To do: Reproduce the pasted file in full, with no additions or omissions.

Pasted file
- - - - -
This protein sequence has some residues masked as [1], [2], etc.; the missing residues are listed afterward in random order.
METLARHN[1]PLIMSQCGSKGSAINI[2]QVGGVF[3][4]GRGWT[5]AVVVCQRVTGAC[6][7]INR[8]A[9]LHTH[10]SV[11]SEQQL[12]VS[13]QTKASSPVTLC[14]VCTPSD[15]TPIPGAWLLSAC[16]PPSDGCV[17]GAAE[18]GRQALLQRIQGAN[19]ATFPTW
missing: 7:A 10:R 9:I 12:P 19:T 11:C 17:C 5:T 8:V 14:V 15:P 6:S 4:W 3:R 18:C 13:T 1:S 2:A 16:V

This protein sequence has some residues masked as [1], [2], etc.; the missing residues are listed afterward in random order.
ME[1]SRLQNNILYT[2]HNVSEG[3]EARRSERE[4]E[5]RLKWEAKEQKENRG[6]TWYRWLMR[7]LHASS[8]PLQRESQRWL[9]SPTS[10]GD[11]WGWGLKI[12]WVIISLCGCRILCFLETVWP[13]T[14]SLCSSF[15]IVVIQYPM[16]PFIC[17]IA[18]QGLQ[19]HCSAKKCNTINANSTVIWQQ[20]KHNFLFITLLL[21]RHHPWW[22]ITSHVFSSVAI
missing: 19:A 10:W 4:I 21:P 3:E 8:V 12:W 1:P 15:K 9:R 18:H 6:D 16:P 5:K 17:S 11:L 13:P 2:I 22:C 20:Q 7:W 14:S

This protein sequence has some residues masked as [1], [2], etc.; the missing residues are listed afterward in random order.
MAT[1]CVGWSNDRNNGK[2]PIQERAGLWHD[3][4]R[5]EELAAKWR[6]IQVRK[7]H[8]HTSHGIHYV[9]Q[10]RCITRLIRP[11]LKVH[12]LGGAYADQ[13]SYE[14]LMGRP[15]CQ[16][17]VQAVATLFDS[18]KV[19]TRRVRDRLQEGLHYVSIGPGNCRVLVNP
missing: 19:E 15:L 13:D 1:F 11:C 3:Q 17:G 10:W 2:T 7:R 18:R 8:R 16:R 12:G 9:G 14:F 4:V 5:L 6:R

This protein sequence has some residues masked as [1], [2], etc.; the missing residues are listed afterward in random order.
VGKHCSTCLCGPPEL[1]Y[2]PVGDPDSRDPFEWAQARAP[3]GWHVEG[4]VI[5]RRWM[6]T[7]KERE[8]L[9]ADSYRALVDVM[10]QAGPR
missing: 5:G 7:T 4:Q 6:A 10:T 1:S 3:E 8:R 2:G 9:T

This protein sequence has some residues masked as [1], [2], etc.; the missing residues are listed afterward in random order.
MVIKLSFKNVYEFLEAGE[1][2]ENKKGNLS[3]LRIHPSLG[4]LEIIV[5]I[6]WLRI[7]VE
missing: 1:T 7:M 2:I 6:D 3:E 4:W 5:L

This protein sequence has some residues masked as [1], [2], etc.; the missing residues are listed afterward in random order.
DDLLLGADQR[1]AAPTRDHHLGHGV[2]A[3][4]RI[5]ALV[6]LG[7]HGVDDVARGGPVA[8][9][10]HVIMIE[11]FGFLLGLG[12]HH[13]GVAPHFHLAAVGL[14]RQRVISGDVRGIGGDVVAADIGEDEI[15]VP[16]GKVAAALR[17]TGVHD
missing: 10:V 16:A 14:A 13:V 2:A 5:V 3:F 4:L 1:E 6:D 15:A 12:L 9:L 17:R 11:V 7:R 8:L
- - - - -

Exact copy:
This protein sequence has some residues masked as [1], [2], etc.; the missing residues are listed afterward in random order.
METLARHN[1]PLIMSQCGSKGSAINI[2]QVGGVF[3][4]GRGWT[5]AVVVCQRVTGAC[6][7]INR[8]A[9]LHTH[10]SV[11]SEQQL[12]VS[13]QTKASSPVTLC[14]VCTPSD[15]TPIPGAWLLSAC[16]PPSDGCV[17]GAAE[18]GRQALLQRIQGAN[19]ATFPTW
missing: 7:A 10:R 9:I 12:P 19:T 11:C 17:C 5:T 8:V 14:V 15:P 6:S 4:W 3:R 18:C 13:T 1:S 2:A 16:V

This protein sequence has some residues masked as [1], [2], etc.; the missing residues are listed afterward in random order.
ME[1]SRLQNNILYT[2]HNVSEG[3]EARRSERE[4]E[5]RLKWEAKEQKENRG[6]TWYRWLMR[7]LHASS[8]PLQRESQRWL[9]SPTS[10]GD[11]WGWGLKI[12]WVIISLCGCRILCFLETVWP[13]T[14]SLCSSF[15]IVVIQYPM[16]PFIC[17]IA[18]QGLQ[19]HCSAKKCNTINANSTVIWQQ[20]KHNFLFITLLL[21]RHHPWW[22]ITSHVFSSVAI
missing: 19:A 10:W 4:I 21:P 3:E 8:V 12:W 1:P 15:K 9:R 18:H 6:D 16:P 5:K 17:S 11:L 13:P 2:I 22:C 20:Q 7:W 14:S

This protein sequence has some residues masked as [1], [2], etc.; the missing residues are listed afterward in random order.
MAT[1]CVGWSNDRNNGK[2]PIQERAGLWHD[3][4]R[5]EELAAKWR[6]IQVRK[7]H[8]HTSHGIHYV[9]Q[10]RCITRLIRP[11]LKVH[12]LGGAYADQ[13]SYE[14]LMGRP[15]CQ[16][17]VQAVATLFDS[18]KV[19]TRRVRDRLQEGLHYVSIGPGNCRVLVNP
missing: 19:E 15:L 13:D 1:F 11:C 3:Q 17:G 10:W 2:T 7:R 18:R 8:R 16:R 12:G 9:G 14:F 4:V 5:L 6:R

This protein sequence has some residues masked as [1], [2], etc.; the missing residues are listed afterward in random order.
VGKHCSTCLCGPPEL[1]Y[2]PVGDPDSRDPFEWAQARAP[3]GWHVEG[4]VI[5]RRWM[6]T[7]KERE[8]L[9]ADSYRALVDVM[10]QAGPR
missing: 5:G 7:T 4:Q 6:A 10:T 1:S 3:E 8:R 2:G 9:T

This protein sequence has some residues masked as [1], [2], etc.; the missing residues are listed afterward in random order.
MVIKLSFKNVYEFLEAGE[1][2]ENKKGNLS[3]LRIHPSLG[4]LEIIV[5]I[6]WLRI[7]VE
missing: 1:T 7:M 2:I 6:D 3:E 4:W 5:L

This protein sequence has some residues masked as [1], [2], etc.; the missing residues are listed afterward in random order.
DDLLLGADQR[1]AAPTRDHHLGHGV[2]A[3][4]RI[5]ALV[6]LG[7]HGVDDVARGGPVA[8][9][10]HVIMIE[11]FGFLLGLG[12]HH[13]GVAPHFHLAAVGL[14]RQRVISGDVRGIGGDVVAADIGEDEI[15]VP[16]GKVAAALR[17]TGVHD
missing: 10:V 16:A 14:A 13:V 2:A 5:V 3:F 4:L 1:E 6:D 15:A 12:L 9:L 17:R 11:V 7:R 8:L